Exhibition of Rayonist and Futurist works in Der Erste deutsche Hernstsalon at Der Sturm gallery in Berlin.
Major retrospective showcases 768 Gontcharova works at Claudia Mikhailova’s Art Salon in Moscow.1

Gontcharova and Larionov star in a Futurist film by Vladimir Kasarov, Drama in the Futurist’s Drama No. 13.
Major Gontcharova retrospective of 249 works presented in St. Petersberg.3
16 Religious works are again confiscated then returned after vociferous defense in the local press by Mstislav Dobuzhinsky and others.3
Gontcharova, Larionov help organize major avant-garde exhibition in Moscow (No. 4 Futurists, Rayonists, Primitive).4
Travels to Paris with Larionov to help install the sets she designed for Diaghilev’s Ballets Russes productions (leaves Moscow on April 29).
The production of Le Coq d’Or is a great hit and Gontcharova is fêted for her sets and costumes.
An exhibition of Larionov and Gontcharova’s paintings held at Galerie Paul Guillaume.3
Returns to Moscow after Larionov is conscripted into Russian army at outbreak of WWI (leaves France on August 1).3
Larionov sent to Eastern Front, injured by an exploding shell on October 1 and hospitalized.1
Gontcharova publishes collection of 14 lithographs entitled Mystical Images of War with V.N. Kashin.4

Larionov discharged from Russian army after recovery in Tiraspol military hospital.2
Gontcharova completes scenery and costumes for Carlo Goldoni’s Il Ventaglio at Moscow’s Kamerny Theatre.4
Larionov and Gontcharova exhibit alongside Chagall, Kandinsky, Falk & Malevich at The Year 1915 Exhibition in Moscow.4
Gontcharova and Larionov leave Russia in June to travel via Finland, Sweden, Norway, Britain and France and join Diaghilev and his Ballets Russes in Ouchy (near Lausanne, Switzerland).3
Gontcharova has initial talks with Igor Stravinsky about working on his new ballet Les Noces.3
Begins work on Liturgie, a ballet conceived by Diaghilev to the music of Russian Orthodox Hymns.

Gontcharova and Larionov move back to Paris.3
Gontcharova begins work on Espagnoles/Spanish Ladies series during summertime trip to San Sebastian in Spain with Diaghilev’s ballet company.5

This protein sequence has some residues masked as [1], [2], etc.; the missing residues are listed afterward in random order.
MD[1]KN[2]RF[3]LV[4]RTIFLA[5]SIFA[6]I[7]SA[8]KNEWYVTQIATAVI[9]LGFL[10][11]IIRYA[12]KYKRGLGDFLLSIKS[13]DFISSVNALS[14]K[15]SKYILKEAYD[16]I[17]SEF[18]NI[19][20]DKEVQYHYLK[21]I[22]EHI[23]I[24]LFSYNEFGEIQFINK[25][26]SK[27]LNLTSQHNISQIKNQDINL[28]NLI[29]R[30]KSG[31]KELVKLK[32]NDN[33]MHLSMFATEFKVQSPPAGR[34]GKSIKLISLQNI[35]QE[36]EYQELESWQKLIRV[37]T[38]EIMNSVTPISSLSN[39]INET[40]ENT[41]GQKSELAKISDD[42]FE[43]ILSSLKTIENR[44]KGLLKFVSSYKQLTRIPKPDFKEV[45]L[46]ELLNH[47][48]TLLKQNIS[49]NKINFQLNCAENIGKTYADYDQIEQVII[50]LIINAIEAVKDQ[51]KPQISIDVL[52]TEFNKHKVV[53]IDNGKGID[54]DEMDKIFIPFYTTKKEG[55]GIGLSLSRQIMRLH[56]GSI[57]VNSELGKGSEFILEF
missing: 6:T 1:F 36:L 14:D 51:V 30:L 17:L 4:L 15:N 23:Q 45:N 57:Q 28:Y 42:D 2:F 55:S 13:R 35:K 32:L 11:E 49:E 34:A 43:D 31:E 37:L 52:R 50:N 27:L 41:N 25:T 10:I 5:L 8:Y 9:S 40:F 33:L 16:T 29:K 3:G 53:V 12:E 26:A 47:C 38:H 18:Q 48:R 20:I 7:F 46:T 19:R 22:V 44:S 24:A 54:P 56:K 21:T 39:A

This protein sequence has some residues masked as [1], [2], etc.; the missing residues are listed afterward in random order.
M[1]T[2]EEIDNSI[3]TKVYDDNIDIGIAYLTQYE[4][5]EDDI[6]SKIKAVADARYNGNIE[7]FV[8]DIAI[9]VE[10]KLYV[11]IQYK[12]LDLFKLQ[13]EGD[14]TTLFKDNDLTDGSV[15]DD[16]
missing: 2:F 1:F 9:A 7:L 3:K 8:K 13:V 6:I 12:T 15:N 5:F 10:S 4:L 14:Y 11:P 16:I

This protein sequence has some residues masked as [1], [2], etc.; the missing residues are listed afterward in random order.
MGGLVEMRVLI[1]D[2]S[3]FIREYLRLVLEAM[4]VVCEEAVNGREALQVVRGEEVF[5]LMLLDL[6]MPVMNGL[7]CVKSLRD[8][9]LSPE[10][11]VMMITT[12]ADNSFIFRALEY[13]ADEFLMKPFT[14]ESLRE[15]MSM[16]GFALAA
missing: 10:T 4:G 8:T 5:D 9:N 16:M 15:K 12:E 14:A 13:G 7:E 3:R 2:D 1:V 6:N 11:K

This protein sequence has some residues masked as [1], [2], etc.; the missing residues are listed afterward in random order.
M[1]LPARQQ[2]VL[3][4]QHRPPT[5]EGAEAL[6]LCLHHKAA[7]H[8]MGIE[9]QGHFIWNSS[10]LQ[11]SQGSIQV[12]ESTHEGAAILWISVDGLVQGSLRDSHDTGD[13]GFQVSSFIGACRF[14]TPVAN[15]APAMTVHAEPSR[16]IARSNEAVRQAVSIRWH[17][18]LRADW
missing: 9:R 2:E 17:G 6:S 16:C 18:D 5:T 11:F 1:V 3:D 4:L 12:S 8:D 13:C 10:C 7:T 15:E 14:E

Accompanies Diaghilev’s ballet company to Rome from January to May with Larionov.
Meets Pablo Picasso, Giacomo Balla, Fortunato Depero.5
Spends summer in Florence, Venice and Turin, returns to Paris in August, meets Nikolai Gumilyev.1
Russian Czar deposed in October Revolution, Larionov and Gontcharova impoverished after keeping life savings in Russian Roubles (which plumeted in the Revolution’s aftermath).1
Goncharova’s house in Moscow “nationalized” – paintings removed by Nikolai Vinogradov & stored in his ‘State Picture Depot’ (AKA his attic!).3

160 of Gontcharova’s theatrical works exhibited alongside Larionov’s at Galerie Sauvage in Paris.1
Larionov and Gontcharova on list of 143 artists whose works should be purchased with state funds to establish collection of contemporary art to celebrate the Revolution in new Moscow Museum of Artistic Culture.1
Gontcharova and Larionov spend 10 months at Count Ignatieff’s estate in central France to escape the bombing of Paris.3

Gontcharova and Larionov return to Paris in May and move into the apartment on the Rue de Seine (later renamed Rue Jacques Callot) that becomes home for the rest of their lives.3
Gontcharova also rents a nearby attic room to use as a studio on Rue Visconti.3
Began conducting business at the Le Petit St-Benoit cafe.1
Natalia’s theatrical works exhibited alongside Larionov’s at Galerie Barbazanges in Paris.7
Rodchenko purchases large number of Gontcharova and Larionov works for Russian Museum of Artistic Culture.1

Exhibits at the Biennale in Venice, and alongside Larionov at the Exposition Internationale d’Art Moderne in Geneva.3
Gontcharova and Larionov jointly illustrate Valentin Parnakh’s Moltdynamo.5

49 works shown at Russian Arts and Crafts exhibition at Whitechapel Gallery in London.5
Ilya Zdanevich arrives in Paris.4

Takes on spacious studio in Rue Visconti, gives lessons.